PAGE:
i dread paying the bills more than anything, though my parents and in-laws are generous enough with checks that they mostly cover costs. Sometimes I wonder what is the point. Maybe we should all just keep our money. The kids all seem to get a huge charge out of it, though, and that's even with being expected to contribute financially to gifts. I have five sibs and wife has four. All but one are married with children. We don't draw names. (Each family gives one gift to each individual. That means my siblings' kids each get six gifts counting grandma/grandpa, plus what their parents give them, and I think they each buy small gifts for their own siblings.)

My wife and I keep gifts to twenty bucks or less except for each other, our parents, and our children, and wife makes many of the gifts with her mom's help. Her mom is a talented seamstress, and helps my wife make PJs or throw quilts or something similar for the kids. My wife's mom has a bargain source for fabrics and supplies, and it's a good activity for my wife when she doesn't feel much like doing anything else. If it gets close to December and it looks like she's not going to finish, my mother-in-law and my sister finish it up for my wife so she doesn't stress out.

I find that I enjoy Christmas Eve a whole lot more than the day itself. Christmas Eve is mellow. We go to mass at the hospital chapel or the local church and play the music there. We sing together as a family, and sometimes we carol through the neighborhood. The nieces and nephews aren't usually acting like they're on crack yet. We can play quiet board games and have quality family time.

On Christmas morning, none of the children seem to have slept well and are cranky soon after opening gifts. I remember not being able to sleep on Christmas Eve. I suppose it's natural. Jillian and I put our two down for naps at the first whine, which usually happens by 10:00 a.m. If there's a good football game on, I'll grab a beer and watch it and chill for a bit.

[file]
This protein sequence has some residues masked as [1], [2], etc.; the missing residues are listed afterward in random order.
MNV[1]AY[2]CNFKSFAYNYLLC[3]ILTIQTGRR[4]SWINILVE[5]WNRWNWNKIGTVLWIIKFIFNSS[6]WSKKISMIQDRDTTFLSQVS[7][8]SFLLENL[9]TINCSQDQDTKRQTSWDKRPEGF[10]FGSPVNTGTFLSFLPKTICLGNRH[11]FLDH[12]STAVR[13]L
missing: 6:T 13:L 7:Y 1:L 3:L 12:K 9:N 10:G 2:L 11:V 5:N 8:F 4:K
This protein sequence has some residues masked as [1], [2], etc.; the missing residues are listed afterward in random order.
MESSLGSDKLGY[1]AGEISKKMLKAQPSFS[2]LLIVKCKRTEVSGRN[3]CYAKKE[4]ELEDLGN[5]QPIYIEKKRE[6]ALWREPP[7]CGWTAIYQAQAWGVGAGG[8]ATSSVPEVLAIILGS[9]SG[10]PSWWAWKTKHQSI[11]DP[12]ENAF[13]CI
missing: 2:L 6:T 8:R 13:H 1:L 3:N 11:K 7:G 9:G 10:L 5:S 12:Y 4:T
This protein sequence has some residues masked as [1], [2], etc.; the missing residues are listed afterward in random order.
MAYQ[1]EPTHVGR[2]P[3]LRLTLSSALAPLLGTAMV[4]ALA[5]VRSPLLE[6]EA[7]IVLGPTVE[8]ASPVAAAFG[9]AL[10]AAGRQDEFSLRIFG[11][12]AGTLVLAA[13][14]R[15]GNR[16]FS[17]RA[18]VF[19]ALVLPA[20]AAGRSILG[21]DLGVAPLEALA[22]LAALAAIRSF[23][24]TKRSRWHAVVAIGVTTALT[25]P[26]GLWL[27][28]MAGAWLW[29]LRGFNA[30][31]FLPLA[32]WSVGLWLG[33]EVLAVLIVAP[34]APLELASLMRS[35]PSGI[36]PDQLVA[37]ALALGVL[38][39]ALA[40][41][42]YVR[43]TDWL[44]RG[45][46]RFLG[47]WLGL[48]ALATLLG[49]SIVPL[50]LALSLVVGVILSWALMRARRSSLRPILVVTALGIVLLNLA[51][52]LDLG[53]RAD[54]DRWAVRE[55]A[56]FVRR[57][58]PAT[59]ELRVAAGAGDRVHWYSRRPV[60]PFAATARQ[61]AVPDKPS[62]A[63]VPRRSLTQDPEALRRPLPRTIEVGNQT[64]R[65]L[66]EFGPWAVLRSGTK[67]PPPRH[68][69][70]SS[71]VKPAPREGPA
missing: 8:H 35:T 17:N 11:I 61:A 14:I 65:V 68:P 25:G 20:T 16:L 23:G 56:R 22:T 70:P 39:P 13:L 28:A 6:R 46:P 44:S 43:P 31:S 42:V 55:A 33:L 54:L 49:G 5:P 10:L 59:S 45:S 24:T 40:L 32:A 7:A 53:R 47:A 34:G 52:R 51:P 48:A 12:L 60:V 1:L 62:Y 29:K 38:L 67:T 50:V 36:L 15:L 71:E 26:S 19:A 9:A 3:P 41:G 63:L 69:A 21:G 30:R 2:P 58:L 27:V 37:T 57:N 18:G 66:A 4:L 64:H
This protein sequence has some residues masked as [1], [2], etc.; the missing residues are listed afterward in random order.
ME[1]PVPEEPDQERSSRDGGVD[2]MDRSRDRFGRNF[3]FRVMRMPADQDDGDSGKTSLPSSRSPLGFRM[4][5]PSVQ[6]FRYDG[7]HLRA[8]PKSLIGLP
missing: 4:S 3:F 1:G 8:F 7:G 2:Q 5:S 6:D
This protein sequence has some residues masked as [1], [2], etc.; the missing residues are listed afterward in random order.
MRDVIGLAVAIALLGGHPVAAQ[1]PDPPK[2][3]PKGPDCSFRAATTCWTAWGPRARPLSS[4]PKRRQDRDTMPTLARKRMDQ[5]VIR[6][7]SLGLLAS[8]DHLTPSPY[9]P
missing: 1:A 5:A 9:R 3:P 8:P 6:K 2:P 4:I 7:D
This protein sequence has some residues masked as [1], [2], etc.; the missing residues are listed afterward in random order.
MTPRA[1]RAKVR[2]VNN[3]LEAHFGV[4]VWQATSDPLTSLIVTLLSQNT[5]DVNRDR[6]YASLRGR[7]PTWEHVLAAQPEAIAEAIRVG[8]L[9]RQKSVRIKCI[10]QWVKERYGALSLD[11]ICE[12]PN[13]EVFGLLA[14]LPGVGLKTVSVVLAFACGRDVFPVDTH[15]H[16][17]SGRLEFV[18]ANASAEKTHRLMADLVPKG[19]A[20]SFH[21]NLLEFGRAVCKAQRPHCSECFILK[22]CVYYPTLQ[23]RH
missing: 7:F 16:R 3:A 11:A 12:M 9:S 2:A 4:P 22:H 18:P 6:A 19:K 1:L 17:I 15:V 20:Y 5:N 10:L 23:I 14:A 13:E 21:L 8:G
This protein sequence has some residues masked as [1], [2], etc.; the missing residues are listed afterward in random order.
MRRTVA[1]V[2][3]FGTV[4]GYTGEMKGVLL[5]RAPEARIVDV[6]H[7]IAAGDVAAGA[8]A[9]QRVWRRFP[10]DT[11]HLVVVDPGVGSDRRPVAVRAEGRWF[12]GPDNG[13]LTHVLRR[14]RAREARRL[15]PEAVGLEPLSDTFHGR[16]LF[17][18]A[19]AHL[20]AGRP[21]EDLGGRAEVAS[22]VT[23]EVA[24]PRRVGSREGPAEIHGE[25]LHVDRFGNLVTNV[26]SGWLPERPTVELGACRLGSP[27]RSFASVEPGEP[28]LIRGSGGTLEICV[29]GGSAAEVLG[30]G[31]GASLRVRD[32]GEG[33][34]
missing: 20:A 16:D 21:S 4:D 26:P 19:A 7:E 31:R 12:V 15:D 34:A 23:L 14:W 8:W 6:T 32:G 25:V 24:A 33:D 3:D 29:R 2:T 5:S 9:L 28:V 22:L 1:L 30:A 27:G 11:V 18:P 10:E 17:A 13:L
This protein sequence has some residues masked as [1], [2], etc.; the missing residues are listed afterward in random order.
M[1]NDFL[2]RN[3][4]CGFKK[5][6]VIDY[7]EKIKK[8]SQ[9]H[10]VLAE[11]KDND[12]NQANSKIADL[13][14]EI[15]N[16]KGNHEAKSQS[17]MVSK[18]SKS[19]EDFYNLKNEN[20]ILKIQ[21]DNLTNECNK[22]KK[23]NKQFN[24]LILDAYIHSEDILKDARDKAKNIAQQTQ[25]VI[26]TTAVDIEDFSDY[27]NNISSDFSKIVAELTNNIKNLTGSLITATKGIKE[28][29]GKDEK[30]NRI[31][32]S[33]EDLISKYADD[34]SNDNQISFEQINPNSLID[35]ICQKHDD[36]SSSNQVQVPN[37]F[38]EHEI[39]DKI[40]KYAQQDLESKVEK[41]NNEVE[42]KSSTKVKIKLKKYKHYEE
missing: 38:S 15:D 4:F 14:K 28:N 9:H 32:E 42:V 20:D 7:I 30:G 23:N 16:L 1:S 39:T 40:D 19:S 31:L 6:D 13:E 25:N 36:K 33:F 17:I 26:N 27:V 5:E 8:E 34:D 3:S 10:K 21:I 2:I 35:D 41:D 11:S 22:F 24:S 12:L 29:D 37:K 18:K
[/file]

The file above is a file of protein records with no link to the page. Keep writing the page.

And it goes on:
What we really enjoy is going to our condo not far from Cedar Hills and Pleasant Grove for a skiing and snowboarding trip over the New Year holiday. I get two weeks off, and we spend nine or ten days there each Dec/Jan except last year, when we went to Austria to spend Christmas with a close friend who was my wife's family's foreign exchange student when they were in high school.
When we're in the hills above Utah Valley, there are always a few relatives to watch the little ones who are too little to ski or snowboard or to supervise them on the slopes if that's what they need. My in-laws usually rent a condo and join us mainly to make sure my wife gets fun time and rest, plus they get along really well with my side of the family. It ends up being a great combination of large family time, nuclear family time, time with my brothers and a couple of cousins that I really only get at that time of year, and couple time because of the abundance of babysitters.

I really just suffer through Christmas to get to the New Year celebration. After nine or ten days, we're ready to return to California coastal weather for my last four or five days off.

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Posted by: angela ( )
Date: December 06, 2017 06:27AM

No, not really. I don't get all caught up the commercialism of it, so that is not a problem.

I do enjoy the lights, and the music. That low stress ambiance of it. The spending time with people I haven't seen in a while. The good will.

From what you posted Catnip, the challenge isn't Christmas in and of itself. It's the things, the material that you feel the pressure of.

Do you self a favor. Make it easy on yourself and do the gift cards. OR even better. Don't do anything, and start reminding those you love Christmas isn't about things.

Be the example. :)



Edited 1 time(s). Last edit at 12/06/2017 06:30AM by angela.

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Posted by: Amyjo ( )
Date: December 06, 2017 06:44AM

A gift card is a thoughtful present, even if you didn't go out and buy some "thing" for your children & grandchildren.